In New Jersey’s Fifth Legislative District, incumbent Democratic Assemblymen Bill Moen and Bill Spearman face no balloted opposition from within their own party, and neither do Republican challengers Sean Sepsey and Samuel DiMatteo.
In New Jersey’s Sixth Legislative District, incumbent Democratic Assemblyman Louis Greenwald and Assemblywoman Pamela Lampitt face no balloted opposition, nor do their Republican challengers Ed Farmer and Richard Super.
Camden County Sheriff Race
Camden County Commissioners Race
Three seats are up for grabs on the Camden County Board of Commissioners, with incumbent Democrats Jeffrey Nash, Melinda Kane, and Almar Dyer facing challenges from George Fallon of Waterford and Ann Klein of Atco, both of whom are running under the slogan “South Jersey Progress, Not Politics.”
With no opponents from within their own party, Republicans Johanna Scheets, Jennifer Moore, and Rachel Boberg will appear on the November ballots.
Only two local government races in our coverage area are shaping up to be contested in the November general election.
In Cherry Hill, incumbent Democratic Council members David Fleisher, Carole Roskoph, Sangeeta Doshi, and William A. Carter, III face no balloted opposition from within their own party. Neither do their Republican challengers Nicole Nance, David Lodge, Rossanna Parsons, and Diane C Carr. All eight will square off for four available seats on the township government this November.
In Haddon Heights, incumbent Democratic Council members Christopher Morgan and Scott Schreiber face no balloted opponents, nor do Republican hopefuls Kimberley Stuart and Kevin Ehret. All four will vie for two seats on the governing body in the fall.
Uncontested local races
In Audubon Park, Democratic challengers Cathleen Lowe and Amy Paratore face no balloted opposition from within their own party for two seats on the local government council, and no Republican has filed a petition seeking office.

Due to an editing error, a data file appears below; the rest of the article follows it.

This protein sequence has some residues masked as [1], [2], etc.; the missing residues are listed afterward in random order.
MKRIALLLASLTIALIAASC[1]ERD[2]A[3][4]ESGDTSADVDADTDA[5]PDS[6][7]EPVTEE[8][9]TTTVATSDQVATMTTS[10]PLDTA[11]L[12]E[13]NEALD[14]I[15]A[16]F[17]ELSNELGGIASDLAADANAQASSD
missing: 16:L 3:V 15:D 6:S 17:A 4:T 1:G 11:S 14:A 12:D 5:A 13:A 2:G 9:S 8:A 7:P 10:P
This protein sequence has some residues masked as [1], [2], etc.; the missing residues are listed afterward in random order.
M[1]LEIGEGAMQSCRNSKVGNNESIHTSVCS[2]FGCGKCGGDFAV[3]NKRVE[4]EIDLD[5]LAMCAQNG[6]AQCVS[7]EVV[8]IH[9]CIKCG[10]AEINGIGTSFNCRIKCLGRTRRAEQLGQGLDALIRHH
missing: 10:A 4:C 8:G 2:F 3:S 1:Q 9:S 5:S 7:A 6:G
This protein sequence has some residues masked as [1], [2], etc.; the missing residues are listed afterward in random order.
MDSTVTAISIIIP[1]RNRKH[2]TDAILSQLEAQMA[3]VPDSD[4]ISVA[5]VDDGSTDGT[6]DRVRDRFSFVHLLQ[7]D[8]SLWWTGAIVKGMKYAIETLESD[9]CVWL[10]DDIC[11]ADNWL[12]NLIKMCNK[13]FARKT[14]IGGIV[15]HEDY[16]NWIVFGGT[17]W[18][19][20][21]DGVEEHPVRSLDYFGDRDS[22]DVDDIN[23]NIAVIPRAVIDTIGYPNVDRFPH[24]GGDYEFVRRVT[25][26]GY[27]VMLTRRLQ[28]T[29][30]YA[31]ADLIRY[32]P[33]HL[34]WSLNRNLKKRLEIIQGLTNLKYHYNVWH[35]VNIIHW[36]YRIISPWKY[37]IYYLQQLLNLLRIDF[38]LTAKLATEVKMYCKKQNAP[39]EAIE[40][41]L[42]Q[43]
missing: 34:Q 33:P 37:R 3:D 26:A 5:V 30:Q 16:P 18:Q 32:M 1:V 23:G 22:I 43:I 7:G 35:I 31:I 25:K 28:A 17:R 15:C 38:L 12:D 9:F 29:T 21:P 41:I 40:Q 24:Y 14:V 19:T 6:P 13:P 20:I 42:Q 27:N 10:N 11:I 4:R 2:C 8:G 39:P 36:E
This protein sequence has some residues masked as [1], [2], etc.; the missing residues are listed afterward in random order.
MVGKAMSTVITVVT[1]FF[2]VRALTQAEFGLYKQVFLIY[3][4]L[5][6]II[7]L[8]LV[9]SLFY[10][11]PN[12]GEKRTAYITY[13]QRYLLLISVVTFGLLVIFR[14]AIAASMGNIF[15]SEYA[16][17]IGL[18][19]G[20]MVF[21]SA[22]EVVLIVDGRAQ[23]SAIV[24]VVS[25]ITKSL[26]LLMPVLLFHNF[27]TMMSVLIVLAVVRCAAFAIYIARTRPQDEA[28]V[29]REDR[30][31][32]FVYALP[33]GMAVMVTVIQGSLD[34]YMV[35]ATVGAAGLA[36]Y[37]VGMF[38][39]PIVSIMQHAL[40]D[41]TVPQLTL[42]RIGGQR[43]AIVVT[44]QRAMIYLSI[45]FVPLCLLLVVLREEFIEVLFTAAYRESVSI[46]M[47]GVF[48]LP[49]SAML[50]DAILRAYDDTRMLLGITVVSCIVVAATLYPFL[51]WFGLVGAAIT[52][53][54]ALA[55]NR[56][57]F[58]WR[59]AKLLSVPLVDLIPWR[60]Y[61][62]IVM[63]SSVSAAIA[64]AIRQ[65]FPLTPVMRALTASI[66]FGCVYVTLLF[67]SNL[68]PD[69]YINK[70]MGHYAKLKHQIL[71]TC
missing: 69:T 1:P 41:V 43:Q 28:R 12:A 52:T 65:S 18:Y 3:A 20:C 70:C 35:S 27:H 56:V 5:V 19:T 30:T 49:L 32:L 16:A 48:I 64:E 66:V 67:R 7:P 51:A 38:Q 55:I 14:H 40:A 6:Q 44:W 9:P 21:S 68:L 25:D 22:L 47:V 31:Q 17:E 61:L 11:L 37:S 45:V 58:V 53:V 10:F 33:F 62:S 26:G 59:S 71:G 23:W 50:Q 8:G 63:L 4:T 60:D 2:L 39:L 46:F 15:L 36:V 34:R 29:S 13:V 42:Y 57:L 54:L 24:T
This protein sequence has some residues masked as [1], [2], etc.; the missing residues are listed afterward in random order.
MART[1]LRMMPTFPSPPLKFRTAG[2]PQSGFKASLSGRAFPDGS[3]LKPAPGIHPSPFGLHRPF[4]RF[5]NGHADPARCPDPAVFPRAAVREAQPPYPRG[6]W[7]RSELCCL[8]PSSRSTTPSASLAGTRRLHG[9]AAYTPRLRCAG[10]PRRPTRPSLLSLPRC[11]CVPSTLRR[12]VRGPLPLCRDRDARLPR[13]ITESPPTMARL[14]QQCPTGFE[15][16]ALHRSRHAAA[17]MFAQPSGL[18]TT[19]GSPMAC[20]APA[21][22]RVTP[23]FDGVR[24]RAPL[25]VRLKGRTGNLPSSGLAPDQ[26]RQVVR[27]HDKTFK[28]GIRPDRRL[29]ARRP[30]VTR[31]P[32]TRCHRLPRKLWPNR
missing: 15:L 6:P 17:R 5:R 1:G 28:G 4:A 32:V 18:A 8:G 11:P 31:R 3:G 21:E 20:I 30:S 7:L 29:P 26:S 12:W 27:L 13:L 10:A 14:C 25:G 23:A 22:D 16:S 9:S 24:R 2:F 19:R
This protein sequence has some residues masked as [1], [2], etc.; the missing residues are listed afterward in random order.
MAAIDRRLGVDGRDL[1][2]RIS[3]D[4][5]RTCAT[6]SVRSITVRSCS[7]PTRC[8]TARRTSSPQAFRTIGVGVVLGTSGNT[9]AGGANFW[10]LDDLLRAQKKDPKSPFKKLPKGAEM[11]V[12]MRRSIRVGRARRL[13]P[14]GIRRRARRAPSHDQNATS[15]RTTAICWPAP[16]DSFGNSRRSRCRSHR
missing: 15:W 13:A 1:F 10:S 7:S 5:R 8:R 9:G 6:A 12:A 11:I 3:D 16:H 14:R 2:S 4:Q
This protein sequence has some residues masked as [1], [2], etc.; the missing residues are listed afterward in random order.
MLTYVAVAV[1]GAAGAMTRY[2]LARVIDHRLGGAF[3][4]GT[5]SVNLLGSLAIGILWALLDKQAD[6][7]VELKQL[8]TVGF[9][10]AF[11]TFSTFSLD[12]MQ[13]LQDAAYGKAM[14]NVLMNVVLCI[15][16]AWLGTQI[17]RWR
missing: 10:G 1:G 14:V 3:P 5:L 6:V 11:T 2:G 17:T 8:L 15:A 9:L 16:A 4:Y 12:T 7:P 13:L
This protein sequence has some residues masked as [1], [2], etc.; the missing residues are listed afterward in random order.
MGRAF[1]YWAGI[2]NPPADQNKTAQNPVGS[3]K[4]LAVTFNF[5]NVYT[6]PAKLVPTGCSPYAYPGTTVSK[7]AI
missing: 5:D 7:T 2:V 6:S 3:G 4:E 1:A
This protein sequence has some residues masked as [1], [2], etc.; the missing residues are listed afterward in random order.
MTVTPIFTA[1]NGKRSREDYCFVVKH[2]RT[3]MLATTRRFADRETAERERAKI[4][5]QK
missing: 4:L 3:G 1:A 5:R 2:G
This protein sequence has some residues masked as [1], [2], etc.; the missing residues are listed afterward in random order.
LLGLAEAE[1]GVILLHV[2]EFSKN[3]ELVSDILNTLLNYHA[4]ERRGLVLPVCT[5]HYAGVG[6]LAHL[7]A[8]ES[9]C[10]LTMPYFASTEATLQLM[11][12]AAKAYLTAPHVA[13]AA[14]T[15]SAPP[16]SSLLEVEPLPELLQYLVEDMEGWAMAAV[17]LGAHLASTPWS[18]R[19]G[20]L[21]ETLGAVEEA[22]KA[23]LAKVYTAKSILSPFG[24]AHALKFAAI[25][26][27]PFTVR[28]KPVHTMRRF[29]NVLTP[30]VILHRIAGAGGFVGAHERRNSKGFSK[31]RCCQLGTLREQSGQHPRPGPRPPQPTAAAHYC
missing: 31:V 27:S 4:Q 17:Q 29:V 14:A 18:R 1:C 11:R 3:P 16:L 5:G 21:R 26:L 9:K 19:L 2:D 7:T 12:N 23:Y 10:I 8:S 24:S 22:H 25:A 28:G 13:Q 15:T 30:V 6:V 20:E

In Merchantville, incumbent Democratic Councilman Daniel J. Sperrazza and challenger Cindy Morales-Butts face no balloted opposition from within their own party; neither will they face any balloted Republican opponents in November.
In Oaklyn, incumbent Democratic Council members Christopher Walters and Nancy MacGregor face no balloted opposition from within their own party, nor will they face any Republican opponent on the ballot this fall.
In Pennsauken, Mayor Marco DiBattista and Deputy Mayor Jessica Rafeh face neither any opponent from within their own party, nor any balloted Republican opposition.
Scroll down for links to your local sample ballot. Polling places are only open for provisional ballots from 6 a.m. to 8 p.m. statewide on Tuesday, June 8. After you vote, come back and check with NJ Pen for the results as they come in.
- Not sure which is your polling place? Here’s how to find your polling place by address.
- Not sure if you’re registered to vote? This tool can help you determine if you’re ready to head to the booth.
- Polling place problem? Questions? Call the Board of Elections at 856-401-8683.